|The Ivy Bear Returns posted on 11/02/2012|
The Ivy Bear has lumbered back to town.
The historic edifice, in Alder Creek, reopened Nov. 1.
On the surface, it’s a pizza parlor. But you might not notice right away.
First, you have to get past the 34-foot wire mesh and ivy bear that towers over the building – which in itself is not all that easy to do. The bear lights up at night. And when you get too close, it growls.
Then there’s the pond that serves as a mirror to the surroundings. Of course, it’s full of koi fish.
Once inside, it’s as much a museum as a pizza parlor.
"I’m a history buff," said Eric Olsen, the self-described money man behind the operation. "And look around. There’s history everywhere."
It thunders down from the 8 foot by 30 foot Solis mural – complete with a magical bear, and, if you look closely, Bigfoot – to the table mats placed on old-growth fir tables, each one depicting different moments in Oregon history.
There are arrowheads, wagon fittings from the Oregon Trail, old photos, and, get this, a slab of fossilized dinosaur dung. (None of these items appear on the menu.)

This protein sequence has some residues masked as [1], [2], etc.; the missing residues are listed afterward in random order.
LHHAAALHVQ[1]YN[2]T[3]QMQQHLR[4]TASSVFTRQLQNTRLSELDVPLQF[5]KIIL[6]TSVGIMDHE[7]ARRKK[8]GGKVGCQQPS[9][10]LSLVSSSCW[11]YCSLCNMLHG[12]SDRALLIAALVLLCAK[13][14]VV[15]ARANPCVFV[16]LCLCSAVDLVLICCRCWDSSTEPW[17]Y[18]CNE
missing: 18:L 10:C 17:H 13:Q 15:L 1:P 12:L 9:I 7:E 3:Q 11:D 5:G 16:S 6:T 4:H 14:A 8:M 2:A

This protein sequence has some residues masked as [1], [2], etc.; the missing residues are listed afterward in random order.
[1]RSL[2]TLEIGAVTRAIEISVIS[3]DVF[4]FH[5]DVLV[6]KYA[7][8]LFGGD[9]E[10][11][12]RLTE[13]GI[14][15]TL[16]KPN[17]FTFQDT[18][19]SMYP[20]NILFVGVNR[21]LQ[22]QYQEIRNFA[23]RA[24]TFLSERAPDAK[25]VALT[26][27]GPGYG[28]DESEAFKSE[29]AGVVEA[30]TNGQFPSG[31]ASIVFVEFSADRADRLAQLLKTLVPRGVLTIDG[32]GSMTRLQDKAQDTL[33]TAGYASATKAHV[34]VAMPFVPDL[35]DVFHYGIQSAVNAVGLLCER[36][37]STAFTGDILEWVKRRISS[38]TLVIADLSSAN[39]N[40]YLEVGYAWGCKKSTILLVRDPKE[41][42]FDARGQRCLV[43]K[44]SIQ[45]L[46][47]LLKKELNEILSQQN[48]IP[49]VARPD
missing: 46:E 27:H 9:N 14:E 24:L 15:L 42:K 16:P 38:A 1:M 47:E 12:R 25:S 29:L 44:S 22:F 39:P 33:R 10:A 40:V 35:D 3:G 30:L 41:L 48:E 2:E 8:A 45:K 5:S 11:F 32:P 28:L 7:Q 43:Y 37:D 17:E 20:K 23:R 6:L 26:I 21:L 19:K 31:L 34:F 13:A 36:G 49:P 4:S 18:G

But make no mistake, it’s still a pizza parlor, proprietor Scott Olsen – son of Eric – assures us.
"Our pizza isn’t like other pizzas," Scott said. "Our sauce has no oil, water or sugar. Just tomatoes, wine and spices. We don’t try to cover up bad tomatoes with sugar.
The cheese is special as well.
"We get our cheese from the Willamette Valley Cheese Company," Scott said. "It’s a completely organic farm, and the cheese comes from Jersey cows – the best."
Scott believes this opportunity is an intervention of fate. Growing up in Salem, he would come to Mount Hood to ski every chance he got.
"I’d sleep in my Jetta at Meadows," he said. I came here the first time when I was 8, and from an early age I’ve always wanted to live here."
The Ivy Bear has a colorful past, dating back to the early 1900s. It started with bear fights held across the "street" – now Hwy. 26.
"It slowly became the house of a bootlegger (in 1945)," Eric Olsen said. "And rumor has it a brothel as well."
Later, around 1987, the building blew down. It was rebuilt in the late 90s by a group who called themselves "The Friends of the Ivy Bear."
"They built it out of concrete and steel, to last a million years," Eric said.
The bear soon gained mystical status, as bears are wont to do.
"People would honk when they drove by, for good luck," Eric said. "Then, it became important to raise your feet in the car when you drove by, or else your ski trip was not going to end the way you wanted."
Now, the reborn, sometimes mystical, always historical, Ivy Bear is open for business. And there’s draft beer, mozzarella sticks, apple and cherry turnovers – all the things that make a pizza parlor.
But if you walk too close to the 34-foot bear, walk softly and remember, you’ve been warned.
by Larry Berteau/MT